"Some administrators could be affected," said Mark Heinrich, chancellor of the Alabama Community College System. "It's really all over the map because we have a number of categories for individuals who work in the system. That's precisely another issue. Who will this impact and how? Our salary schedules that we use to compensate employees are quite complicated and have been well thought through in the past. This is still so new that we're digesting what this means for us."
In Iowa, the state's Association of Community College Trustees has been able to deduce that the rule change will have a $10 million impact on Iowa's community colleges, said M. J. Dolan, executive director of the association.
"At some smaller colleges almost half of the staff would be impacted by the way the rules work," she said. "We are concerned about implementing such a large increase …. We had zero increase in [state] aid in 2016."
As is true for many community college systems, more than 50 percent of the Iowa system's revenue comes from tuition. That means that once the new rules take effect, students could see significant tuition increases, or significant layoffs could occur at the colleges, Dolan said.
But Fernandez said there always seems to be a budget problem when colleges talk about paying support staff and never when it comes time to talk about the six-figure salaries of deans, provosts and presidents.
"We're talking about individuals who make less than $47,000 a year. They can solve that problem," he said, adding that this isn't a labor-management issue, but a symptom of state and federal disinvestment in higher education. "The vast majority of higher education in the U.S. is suffering due to lack of public investment …. Both union and management would agree with that."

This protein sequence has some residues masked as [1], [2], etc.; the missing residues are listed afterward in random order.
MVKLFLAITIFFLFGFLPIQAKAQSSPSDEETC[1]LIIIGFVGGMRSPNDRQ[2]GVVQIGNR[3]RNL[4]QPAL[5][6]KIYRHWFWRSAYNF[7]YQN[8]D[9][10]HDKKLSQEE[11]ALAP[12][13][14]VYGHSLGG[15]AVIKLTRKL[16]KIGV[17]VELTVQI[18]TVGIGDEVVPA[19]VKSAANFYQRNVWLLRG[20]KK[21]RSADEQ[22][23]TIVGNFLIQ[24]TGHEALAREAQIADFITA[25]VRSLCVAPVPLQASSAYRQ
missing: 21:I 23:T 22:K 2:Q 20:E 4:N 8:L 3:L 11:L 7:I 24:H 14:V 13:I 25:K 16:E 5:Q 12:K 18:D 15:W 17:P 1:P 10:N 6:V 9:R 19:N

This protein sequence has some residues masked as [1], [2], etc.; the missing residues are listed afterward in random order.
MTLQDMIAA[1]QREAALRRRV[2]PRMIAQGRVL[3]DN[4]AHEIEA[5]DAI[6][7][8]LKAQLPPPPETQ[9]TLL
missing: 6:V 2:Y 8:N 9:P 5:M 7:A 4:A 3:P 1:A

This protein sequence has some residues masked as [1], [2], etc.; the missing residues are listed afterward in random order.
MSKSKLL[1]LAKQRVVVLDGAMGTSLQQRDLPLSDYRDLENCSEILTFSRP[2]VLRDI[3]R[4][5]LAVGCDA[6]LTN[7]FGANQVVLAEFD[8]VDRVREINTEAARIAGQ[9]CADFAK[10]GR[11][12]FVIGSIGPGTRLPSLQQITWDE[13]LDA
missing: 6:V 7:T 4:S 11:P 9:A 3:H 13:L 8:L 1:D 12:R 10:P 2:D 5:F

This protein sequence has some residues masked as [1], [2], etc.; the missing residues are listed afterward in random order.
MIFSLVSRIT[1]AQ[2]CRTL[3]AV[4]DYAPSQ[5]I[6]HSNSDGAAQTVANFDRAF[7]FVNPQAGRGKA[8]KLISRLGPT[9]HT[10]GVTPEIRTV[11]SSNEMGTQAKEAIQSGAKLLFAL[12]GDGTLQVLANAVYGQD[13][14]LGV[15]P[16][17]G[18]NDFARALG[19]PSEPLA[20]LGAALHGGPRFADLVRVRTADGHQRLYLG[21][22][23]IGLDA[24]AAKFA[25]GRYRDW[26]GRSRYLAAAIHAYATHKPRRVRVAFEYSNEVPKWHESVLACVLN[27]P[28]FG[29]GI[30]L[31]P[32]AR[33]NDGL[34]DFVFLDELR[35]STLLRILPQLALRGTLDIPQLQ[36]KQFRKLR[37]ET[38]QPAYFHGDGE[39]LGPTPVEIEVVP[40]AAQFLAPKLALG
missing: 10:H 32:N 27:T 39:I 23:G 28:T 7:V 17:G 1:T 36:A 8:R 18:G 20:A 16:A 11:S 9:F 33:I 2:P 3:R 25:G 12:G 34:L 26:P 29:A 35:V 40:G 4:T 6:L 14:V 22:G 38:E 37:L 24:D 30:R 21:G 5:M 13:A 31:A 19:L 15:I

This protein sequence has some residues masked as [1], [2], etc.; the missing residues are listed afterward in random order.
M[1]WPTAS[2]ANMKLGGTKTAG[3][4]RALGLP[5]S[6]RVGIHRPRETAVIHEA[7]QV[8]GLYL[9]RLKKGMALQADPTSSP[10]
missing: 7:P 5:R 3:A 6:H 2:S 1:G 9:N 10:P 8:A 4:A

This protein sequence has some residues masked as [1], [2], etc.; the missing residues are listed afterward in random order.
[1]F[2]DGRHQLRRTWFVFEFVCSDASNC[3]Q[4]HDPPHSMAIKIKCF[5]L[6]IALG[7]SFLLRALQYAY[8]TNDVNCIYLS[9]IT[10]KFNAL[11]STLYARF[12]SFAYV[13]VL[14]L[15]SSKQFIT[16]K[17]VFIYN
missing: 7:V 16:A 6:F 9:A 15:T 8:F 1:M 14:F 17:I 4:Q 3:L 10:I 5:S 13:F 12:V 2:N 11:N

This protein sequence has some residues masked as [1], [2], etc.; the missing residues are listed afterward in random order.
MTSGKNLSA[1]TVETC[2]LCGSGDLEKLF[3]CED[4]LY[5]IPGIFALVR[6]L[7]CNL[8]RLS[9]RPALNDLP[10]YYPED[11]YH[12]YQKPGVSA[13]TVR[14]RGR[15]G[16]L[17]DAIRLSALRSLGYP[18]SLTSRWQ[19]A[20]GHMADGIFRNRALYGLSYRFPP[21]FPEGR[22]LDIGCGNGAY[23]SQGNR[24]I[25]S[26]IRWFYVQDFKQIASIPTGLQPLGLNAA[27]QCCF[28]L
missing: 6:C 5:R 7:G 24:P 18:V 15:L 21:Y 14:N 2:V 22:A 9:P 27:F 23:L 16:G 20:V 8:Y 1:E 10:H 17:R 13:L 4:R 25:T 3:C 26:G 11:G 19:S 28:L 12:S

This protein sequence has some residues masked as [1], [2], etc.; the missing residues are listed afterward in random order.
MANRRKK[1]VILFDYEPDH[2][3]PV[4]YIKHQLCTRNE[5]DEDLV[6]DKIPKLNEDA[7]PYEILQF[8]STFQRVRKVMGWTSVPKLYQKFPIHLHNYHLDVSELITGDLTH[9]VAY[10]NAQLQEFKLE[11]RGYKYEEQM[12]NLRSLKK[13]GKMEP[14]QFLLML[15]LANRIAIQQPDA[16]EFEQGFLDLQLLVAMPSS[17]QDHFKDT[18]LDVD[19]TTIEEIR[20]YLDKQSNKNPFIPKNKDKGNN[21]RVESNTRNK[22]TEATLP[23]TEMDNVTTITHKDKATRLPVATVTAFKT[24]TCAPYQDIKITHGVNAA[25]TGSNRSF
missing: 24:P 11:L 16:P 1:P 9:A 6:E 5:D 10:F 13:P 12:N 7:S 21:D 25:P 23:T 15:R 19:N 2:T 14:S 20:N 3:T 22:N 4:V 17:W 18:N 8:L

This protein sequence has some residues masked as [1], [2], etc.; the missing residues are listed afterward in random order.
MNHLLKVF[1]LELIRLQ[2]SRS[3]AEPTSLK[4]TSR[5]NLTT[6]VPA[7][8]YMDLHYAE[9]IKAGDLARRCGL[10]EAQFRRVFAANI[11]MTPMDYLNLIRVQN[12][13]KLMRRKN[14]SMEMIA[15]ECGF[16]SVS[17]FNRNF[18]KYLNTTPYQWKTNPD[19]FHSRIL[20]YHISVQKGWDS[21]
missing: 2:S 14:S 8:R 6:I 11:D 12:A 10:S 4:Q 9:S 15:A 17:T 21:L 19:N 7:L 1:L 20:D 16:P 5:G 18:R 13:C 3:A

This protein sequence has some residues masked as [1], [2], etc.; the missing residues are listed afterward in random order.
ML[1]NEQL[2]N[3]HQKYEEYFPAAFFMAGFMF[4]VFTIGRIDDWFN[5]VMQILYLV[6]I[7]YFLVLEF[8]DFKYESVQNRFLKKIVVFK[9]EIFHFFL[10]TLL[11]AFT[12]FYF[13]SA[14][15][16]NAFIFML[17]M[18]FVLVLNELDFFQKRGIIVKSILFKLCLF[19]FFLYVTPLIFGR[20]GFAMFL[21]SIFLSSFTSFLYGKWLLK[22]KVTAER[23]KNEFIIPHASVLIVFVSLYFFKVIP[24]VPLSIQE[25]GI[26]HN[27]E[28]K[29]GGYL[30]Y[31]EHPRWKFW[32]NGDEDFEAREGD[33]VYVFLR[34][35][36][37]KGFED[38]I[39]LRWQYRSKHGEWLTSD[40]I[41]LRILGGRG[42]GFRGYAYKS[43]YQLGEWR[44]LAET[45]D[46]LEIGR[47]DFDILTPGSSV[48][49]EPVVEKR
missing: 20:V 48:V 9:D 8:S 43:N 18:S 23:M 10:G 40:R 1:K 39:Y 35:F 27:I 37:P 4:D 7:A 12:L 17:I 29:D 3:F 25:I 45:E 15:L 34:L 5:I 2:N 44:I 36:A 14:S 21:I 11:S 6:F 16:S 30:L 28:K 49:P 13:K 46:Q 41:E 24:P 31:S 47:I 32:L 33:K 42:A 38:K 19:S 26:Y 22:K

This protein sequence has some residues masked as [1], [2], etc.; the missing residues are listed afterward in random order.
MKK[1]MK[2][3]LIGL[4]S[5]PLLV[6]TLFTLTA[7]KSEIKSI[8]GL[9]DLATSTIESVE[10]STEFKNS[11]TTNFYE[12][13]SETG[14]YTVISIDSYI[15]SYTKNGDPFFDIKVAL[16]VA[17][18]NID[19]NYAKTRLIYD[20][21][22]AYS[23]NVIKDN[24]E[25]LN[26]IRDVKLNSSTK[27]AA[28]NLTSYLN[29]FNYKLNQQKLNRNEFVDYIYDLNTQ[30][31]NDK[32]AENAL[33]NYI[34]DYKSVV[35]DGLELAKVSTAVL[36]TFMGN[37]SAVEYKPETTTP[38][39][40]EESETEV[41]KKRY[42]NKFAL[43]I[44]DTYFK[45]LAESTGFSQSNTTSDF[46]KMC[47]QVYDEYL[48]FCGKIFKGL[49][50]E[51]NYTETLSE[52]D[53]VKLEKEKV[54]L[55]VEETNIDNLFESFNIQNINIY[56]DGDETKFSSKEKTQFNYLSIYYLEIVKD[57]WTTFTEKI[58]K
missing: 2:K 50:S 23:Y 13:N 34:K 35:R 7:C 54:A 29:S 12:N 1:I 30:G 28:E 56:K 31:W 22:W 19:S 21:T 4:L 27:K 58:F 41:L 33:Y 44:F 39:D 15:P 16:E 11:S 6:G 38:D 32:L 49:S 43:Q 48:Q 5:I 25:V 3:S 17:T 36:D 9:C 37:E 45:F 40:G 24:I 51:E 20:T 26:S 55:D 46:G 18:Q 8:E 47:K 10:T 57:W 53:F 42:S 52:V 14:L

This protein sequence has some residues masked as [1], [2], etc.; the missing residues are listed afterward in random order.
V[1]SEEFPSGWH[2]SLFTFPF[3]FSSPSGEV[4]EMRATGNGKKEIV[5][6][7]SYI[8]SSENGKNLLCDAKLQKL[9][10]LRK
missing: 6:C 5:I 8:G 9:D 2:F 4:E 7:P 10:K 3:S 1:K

But the success of students also depends on the support staff, and not paying them for their work is nonsensical, Fernandez said.
In Kansas, already about 70 percent of community college funding goes to personnel costs, and there's very little room for additional costs when the state is reducing its investment in higher education and there is a reduction in local taxes, said Linda Fund, executive director at Kansas Association of Community College Trustees.
Fund said she's concerned about the impact the change will have to advisers who are consistently working more than eight hours a day with students, either in person, over the phone or by email.
"It's a hot topic for us these days, because some of these jobs are crucial to increasing completion numbers and student success," Fund said, adding that there's a geographic inequity also at play in that $46,000 may be considered a low salary in D.C. but is a pretty good wage in southeast Kansas.
That inequity will play a role in structuring not just the salaries of these nonexempt workers, but those who are exempt and have teaching duties, she said.
"Yes, we do want to pay our community college staff more and our faculty more. They do yeoman's work with students who need help and students who transfer or have been out of school for some time," said Dolan. "We do want to award them with additional dollars, and most of our staff are appreciative of the salaries they do receive. But given the financial times in Iowa's community colleges, it'll be difficult putting it in operation and it will probably have an impact on tuition increases."